Original Research ARTICLE
Ventilatory Limitation of Exercise in Pediatric Subjects Evaluated for Exertional Dyspnea
- 1Department of Pediatric and Adolescent Medicine, Mayo Clinic, Rochester, MN, United States
- 2Department of Cardiovascular Medicine, Mayo Clinic, Rochester, MN, United States
Purpose: Attribution of ventilatory limitation to exercise when the ratio of ventilation () at peak work to maximum voluntary ventilation (MVV) exceeds 0.80 is problematic in pediatrics. Instead, expiratory flow limitation (EFL) measured by tidal flow-volume loop (FVL) analysis – the method of choice – was compared with directly measured MVV or proxies to determine ventilatory limitation.
Methods: Subjects undergoing clinical evaluation for exertional dyspnea performed maximal exercise testing with measurement of tidal FVL. EFL was defined when exercise tidal FVL overlapped at least 5% of the maximal expiratory flow-volume envelope for > 5 breaths in any stage of exercise. We compared this method of ventilatory limitation to traditional methods based on MVV or multiples (30, 35, or 40) of FEV1. Receiver operating characteristic curves were constructed and area under curve (AUC) computed for peak /MVV and peak /x⋅FEV1.
Results: Among 148 subjects aged 7–18 years (60% female), EFL was found in 87 (59%). Using EFL shown by FVL analysis as a true positive to determine ventilatory limitation, AUC for peak /30⋅FEV1 was 0.84 (95% CI 0.78–0.90), significantly better than AUC 0.70 (95% CI 0.61–0.79) when 12-s sprint MVV was used for peak /MVV. Sensitivity and specificity were 0.82 and 0.70 respectively when using a cutoff of 0.85 for peak /30⋅FEV1 to predict ventilatory limitation to exercise.
Conclusion: Peak /30⋅FEV1 is superior to peak /MVV, as a means to identify potential ventilatory limitation in pediatric subjects when FVL analysis is not available.
The ventilatory response to exercise changes through childhood and adolescence (Cooper et al., 1987). Younger children have higher ventilatory equivalents (Armstrong et al., 1997; Prioux et al., 1997) such that they achieve levels of ventilation () near maximum voluntary ventilation (MVV) at peak work (Godfrey, 1974); but this morphs through adolescence until peak /MVV ratio reaches typical adult levels (Rowland and Cunningham, 1997; Giardini et al., 2011). Pre-pubertal children develop significant expiratory flow limitation (EFL) during exercise (Nourry et al., 2006; Swain et al., 2010; Borel et al., 2014) with the prevalence of EFL decreasing post-puberty due at least in part to lower ventilatory requirement (Emerson et al., 2015; Smith et al., 2015). It behooves one to understand EFL during exercise as it may limit , worsen dyspnea, or reduce capacity (Dempsey et al., 2008; Babb, 2013).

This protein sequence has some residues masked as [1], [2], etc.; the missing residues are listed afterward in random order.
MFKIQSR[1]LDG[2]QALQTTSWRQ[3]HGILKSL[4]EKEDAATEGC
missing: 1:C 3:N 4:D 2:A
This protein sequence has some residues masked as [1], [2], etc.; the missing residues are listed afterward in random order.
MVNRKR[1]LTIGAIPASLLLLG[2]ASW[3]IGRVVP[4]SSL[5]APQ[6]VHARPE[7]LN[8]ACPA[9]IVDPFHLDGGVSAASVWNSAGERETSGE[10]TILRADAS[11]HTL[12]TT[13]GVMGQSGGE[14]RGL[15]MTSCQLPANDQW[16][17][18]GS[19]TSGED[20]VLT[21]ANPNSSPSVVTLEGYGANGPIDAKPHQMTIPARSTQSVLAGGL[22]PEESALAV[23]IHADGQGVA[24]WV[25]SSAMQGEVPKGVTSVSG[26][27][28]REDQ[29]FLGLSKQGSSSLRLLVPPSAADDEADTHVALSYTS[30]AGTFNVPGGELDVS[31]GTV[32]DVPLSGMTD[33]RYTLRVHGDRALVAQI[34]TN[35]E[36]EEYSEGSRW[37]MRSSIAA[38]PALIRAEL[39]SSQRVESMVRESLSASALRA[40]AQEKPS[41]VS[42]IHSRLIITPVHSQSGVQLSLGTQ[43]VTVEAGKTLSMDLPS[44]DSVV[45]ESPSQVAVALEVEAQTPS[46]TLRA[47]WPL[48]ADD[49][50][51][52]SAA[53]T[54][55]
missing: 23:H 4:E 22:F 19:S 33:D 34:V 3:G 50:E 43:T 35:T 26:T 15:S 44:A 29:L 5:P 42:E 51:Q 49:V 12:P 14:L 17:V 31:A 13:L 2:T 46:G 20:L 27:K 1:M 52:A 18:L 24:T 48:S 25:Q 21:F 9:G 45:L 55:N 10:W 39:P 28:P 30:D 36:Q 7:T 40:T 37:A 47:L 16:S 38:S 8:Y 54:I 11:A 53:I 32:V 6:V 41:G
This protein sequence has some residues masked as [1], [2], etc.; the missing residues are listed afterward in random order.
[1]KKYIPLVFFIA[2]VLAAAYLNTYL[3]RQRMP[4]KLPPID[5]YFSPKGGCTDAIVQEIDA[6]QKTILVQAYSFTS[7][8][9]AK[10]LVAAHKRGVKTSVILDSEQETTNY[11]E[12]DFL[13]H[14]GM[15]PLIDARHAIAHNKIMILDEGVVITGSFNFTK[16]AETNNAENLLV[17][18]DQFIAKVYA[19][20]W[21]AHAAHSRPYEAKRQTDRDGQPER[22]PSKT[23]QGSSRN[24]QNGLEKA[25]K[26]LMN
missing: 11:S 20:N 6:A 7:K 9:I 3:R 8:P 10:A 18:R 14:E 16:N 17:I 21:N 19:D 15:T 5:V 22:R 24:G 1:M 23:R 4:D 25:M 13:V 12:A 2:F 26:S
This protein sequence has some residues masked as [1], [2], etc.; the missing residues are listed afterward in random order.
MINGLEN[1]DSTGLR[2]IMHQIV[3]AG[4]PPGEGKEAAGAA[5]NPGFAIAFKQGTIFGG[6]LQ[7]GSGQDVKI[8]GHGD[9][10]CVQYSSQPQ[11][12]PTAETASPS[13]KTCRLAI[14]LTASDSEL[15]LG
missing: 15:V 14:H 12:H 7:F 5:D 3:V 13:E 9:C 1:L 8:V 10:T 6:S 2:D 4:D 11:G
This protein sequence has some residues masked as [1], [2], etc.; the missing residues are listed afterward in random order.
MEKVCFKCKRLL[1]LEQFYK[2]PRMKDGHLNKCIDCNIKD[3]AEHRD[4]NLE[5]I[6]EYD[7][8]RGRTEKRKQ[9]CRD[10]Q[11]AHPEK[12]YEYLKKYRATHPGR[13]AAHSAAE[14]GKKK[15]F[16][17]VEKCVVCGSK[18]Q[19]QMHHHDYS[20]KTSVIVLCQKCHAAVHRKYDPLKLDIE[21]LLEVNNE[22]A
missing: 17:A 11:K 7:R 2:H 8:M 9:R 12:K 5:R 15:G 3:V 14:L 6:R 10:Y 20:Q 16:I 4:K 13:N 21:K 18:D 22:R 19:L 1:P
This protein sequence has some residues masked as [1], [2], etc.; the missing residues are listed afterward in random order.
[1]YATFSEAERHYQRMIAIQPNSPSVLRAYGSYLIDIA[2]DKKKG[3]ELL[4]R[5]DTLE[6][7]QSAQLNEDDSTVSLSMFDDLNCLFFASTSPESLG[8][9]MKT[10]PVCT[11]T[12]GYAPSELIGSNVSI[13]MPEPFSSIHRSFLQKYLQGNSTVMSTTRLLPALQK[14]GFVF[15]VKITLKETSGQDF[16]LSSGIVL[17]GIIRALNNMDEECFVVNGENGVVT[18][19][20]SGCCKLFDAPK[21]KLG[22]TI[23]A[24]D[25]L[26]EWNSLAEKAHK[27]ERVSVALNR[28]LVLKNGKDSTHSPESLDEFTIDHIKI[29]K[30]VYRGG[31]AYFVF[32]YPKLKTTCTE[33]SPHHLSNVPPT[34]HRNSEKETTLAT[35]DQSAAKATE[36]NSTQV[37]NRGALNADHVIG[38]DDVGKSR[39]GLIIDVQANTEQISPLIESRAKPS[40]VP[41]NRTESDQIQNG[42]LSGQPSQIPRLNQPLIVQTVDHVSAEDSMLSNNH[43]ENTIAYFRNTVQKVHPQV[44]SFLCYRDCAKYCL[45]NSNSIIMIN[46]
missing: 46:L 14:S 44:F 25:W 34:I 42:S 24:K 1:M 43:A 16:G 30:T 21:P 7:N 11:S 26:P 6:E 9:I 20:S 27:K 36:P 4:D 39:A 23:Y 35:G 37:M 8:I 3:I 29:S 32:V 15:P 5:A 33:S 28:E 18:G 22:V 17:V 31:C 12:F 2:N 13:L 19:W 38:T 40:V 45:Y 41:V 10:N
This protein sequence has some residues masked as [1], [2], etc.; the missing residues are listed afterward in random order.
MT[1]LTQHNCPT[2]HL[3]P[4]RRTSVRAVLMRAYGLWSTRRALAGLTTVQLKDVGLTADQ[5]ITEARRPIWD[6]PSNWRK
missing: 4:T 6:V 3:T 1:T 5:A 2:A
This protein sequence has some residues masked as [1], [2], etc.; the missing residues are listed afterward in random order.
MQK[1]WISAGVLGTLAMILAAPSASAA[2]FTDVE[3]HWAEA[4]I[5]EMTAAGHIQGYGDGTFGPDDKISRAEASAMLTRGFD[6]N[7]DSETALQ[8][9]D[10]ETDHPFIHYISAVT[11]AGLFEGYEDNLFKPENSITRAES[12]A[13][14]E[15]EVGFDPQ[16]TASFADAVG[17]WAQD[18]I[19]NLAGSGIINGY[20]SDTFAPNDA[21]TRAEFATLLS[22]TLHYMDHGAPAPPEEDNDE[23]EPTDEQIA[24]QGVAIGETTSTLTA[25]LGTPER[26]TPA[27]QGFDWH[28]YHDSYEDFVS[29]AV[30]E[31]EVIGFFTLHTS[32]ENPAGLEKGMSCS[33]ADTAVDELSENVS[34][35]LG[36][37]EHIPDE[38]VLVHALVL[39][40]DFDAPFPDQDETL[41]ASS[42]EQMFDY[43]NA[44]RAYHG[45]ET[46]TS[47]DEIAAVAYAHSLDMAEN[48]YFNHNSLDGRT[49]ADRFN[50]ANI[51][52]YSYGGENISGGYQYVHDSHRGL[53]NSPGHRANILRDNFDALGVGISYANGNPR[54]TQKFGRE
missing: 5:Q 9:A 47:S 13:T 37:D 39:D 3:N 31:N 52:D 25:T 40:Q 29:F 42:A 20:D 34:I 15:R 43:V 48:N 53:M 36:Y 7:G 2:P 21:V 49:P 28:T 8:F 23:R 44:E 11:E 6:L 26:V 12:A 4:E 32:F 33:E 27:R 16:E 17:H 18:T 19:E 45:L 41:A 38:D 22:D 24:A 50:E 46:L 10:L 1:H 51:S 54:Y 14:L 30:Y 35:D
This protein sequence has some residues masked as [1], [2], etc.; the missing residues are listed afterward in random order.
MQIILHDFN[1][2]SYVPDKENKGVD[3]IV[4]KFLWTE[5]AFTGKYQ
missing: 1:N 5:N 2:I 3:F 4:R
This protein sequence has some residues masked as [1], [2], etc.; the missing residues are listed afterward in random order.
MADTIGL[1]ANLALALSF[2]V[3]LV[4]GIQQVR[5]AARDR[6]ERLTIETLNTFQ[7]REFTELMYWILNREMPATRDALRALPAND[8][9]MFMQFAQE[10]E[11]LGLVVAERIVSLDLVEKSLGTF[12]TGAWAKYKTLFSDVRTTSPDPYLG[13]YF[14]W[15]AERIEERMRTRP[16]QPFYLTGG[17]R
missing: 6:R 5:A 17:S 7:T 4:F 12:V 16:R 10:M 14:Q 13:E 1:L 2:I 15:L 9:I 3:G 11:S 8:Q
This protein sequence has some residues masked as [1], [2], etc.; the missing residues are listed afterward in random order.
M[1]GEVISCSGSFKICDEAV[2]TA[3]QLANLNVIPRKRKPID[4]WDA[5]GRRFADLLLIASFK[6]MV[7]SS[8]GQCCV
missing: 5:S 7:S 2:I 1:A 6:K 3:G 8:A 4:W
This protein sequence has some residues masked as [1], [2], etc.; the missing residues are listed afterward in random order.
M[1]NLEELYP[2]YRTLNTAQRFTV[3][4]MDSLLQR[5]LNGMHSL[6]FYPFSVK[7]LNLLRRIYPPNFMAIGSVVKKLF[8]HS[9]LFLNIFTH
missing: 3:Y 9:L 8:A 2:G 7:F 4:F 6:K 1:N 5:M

Cardiopulmonary exercise testing is used clinically to investigate exertional dyspnea. The traditional method of assessing ventilatory limitation is based on breathing reserve (Ross, 2003):
This approach is problematic as it ignores the fact that the maximal voluntary ventilation (MVV) maneuver does not mimic the breathing pattern or respiratory mechanics that occur during exercise (Klas and Dempsey, 1989; Agostoni et al., 2011). Prevailing wisdom in pediatric exercise medicine maintains that children achieve “near to or slightly less than 70% of their MVV at maximal ventilation” (Orenstein, 1993; Takken et al., 2017) but this observation has never been directly tested. Furthermore, proxy measures for MVV based on multiples of FEV1 are often used rather than direct measurement of MVV but only 35⋅FEV1 has been examined in a pediatric population. Specifically, Fulton et al. (1995) found that MVV was similar to the proxy measure of MVV viz 35⋅FEV1 in healthy African–American, adolescent girls. Furthermore, a recent study found that conclusions from test results depend on which surrogate for MVV is chosen only compounds interpretation challenges (Colwell and Bhatia, 2017). Taken together, it is not at all clear whether directly measured MVV or multiples of FEV1 as proxies for MVV reflect EFL and therefore ventilatory limitation during exercise in children and adolescents.